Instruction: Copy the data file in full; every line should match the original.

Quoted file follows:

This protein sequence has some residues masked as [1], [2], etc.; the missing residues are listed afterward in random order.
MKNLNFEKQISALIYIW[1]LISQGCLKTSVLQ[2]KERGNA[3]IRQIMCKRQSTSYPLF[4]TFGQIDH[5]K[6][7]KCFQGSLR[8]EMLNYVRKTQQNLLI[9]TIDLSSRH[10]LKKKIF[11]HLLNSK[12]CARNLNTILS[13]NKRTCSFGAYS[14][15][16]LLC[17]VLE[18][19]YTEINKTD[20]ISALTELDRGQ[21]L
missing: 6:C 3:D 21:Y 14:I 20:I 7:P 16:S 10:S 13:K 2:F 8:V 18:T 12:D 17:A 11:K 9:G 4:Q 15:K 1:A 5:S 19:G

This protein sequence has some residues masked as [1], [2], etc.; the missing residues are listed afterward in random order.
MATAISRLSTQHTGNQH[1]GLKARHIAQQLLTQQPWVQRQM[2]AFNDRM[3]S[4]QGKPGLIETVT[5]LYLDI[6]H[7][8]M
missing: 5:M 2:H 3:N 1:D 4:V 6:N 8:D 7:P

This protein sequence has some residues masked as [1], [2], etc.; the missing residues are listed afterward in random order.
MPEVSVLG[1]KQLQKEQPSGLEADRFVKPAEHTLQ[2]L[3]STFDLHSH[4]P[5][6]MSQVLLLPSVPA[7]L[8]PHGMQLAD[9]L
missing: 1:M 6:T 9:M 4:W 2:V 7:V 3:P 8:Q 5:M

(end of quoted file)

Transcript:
This protein sequence has some residues masked as [1], [2], etc.; the missing residues are listed afterward in random order.
MKNLNFEKQISALIYIW[1]LISQGCLKTSVLQ[2]KERGNA[3]IRQIMCKRQSTSYPLF[4]TFGQIDH[5]K[6][7]KCFQGSLR[8]EMLNYVRKTQQNLLI[9]TIDLSSRH[10]LKKKIF[11]HLLNSK[12]CARNLNTILS[13]NKRTCSFGAYS[14][15][16]LLC[17]VLE[18][19]YTEINKTD[20]ISALTELDRGQ[21]L
missing: 6:C 3:D 21:Y 14:I 20:I 7:P 16:S 10:S 13:K 2:F 8:V 18:T 12:D 17:A 11:K 9:G 4:Q 15:K 1:A 5:S 19:G

This protein sequence has some residues masked as [1], [2], etc.; the missing residues are listed afterward in random order.
MATAISRLSTQHTGNQH[1]GLKARHIAQQLLTQQPWVQRQM[2]AFNDRM[3]S[4]QGKPGLIETVT[5]LYLDI[6]H[7][8]M
missing: 5:M 2:H 3:N 1:D 4:V 6:N 8:D 7:P

This protein sequence has some residues masked as [1], [2], etc.; the missing residues are listed afterward in random order.
MPEVSVLG[1]KQLQKEQPSGLEADRFVKPAEHTLQ[2]L[3]STFDLHSH[4]P[5][6]MSQVLLLPSVPA[7]L[8]PHGMQLAD[9]L
missing: 1:M 6:T 9:M 4:W 2:V 7:V 3:P 8:Q 5:M